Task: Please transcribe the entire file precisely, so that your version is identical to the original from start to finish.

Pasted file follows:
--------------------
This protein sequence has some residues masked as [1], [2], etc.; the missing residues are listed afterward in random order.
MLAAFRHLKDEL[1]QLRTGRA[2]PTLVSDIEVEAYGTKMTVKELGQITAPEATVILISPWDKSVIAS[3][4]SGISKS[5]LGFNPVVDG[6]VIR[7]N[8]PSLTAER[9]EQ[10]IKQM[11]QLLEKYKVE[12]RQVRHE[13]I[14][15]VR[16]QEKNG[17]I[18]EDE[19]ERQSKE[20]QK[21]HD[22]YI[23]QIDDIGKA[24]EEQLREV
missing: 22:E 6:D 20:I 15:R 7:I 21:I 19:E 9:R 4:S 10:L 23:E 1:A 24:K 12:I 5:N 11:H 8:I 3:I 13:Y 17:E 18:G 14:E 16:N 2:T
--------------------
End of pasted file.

This protein sequence has some residues masked as [1], [2], etc.; the missing residues are listed afterward in random order.
MLAAFRHLKDEL[1]QLRTGRA[2]PTLVSDIEVEAYGTKMTVKELGQITAPEATVILISPWDKSVIAS[3][4]SGISKS[5]LGFNPVVDG[6]VIR[7]N[8]PSLTAER[9]EQ[10]IKQM[11]QLLEKYKVE[12]RQVRHE[13]I[14][15]VR[16]QEKNG[17]I[18]EDE[19]ERQSKE[20]QK[21]HD[22]YI[23]QIDDIGKA[24]EEQLREV
missing: 22:E 6:D 20:I 15:R 7:I 21:I 19:E 9:R 4:S 10:L 23:E 1:A 24:K 12:I 5:N 11:H 8:I 3:I 13:Y 17:E 18:G 14:E 16:N 2:T